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Re^5: MCSCF for a large system.

Pavlo Solntsev
pavlo.solntsev@gmail.com


Dear Alex.

I am not expert in the modeling of reactions using MCSCF wavefunction, but i think it is more natural to take a look on a bond breaking point first. If you see two or three states close to each other (say, singlet and triplet or doublet and quartet), they should be included into state average. I am not sure when fractional contribution of a state should be considered, but maybe integer contribution is nice approach to go. In your case, potential states of interest are #1, #2. For a total number of 5 states, the input may look like nstate=5 wstate(1)=1,1,-0.

Just my two cents.

Pavlo.



On Fri Sep 12 '14 8:27pm, alex wrote
------------------------------------
>Thanks Pavlo! I am realizing the importance of adding the states but still can’t understood how to combine them appropriately. Lets consider (typical) situation of bond breaking with two states of interest: #1 ground only (COEF=0.8) and #2 a combination of 3 excitations - one is the desired biradical (COEF=0.6) and a two ‘others’ (COEF=0.2 and COEF=0.1). What weight (WSTATE values) would you use for the two states? Or at least what the strategy is better from your experience WSTATE(1)=1,1 or WSTATE(1)=0.6,0.8 or WSTATE(1)=0.9,0.8?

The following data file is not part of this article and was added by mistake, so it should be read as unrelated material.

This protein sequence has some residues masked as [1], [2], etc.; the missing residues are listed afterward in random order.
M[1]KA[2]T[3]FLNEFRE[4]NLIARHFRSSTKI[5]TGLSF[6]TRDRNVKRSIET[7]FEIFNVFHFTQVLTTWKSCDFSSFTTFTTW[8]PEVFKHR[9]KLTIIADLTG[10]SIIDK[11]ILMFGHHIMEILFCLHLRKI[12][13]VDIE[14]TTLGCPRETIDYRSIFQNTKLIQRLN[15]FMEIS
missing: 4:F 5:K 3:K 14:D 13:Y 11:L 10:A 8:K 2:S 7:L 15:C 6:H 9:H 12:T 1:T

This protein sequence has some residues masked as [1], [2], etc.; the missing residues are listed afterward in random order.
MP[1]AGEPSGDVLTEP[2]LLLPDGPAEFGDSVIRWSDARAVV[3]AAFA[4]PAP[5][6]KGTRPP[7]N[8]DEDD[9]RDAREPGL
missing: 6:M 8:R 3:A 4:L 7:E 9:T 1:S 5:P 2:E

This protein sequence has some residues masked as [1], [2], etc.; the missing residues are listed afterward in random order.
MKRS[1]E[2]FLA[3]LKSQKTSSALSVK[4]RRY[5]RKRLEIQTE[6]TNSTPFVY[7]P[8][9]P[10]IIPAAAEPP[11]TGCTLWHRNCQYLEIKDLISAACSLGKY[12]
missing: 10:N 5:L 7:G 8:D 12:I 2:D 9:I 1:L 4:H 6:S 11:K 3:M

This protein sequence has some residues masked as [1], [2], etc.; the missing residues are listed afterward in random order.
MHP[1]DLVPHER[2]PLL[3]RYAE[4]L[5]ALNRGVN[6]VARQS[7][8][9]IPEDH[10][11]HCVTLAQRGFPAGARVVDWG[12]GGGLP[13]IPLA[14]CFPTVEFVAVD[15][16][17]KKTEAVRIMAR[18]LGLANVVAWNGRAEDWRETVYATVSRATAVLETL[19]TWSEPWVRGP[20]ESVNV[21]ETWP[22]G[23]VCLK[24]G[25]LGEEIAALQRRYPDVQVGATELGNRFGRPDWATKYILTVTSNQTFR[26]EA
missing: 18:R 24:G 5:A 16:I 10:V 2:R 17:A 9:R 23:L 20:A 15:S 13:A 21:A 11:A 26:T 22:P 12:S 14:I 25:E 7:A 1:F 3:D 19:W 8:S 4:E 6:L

>Regards,
>Alex.

>On Fri Sep 12 '14 5:21am, Pavlo Solntsev wrote
>----------------------------------------------
>>What i usually do is to run single point with one weighted state: wstate(1)=1,-0 and nstate=5 for example. Check carefully all states, what they are. If you see some low lying excited state, they may affect your ground state. Then you should include them into average. You may increase nstate if needed. Details, for SA-CASSCF described very well in manual. Some examples also available.

>>Pavlo.
>>
>


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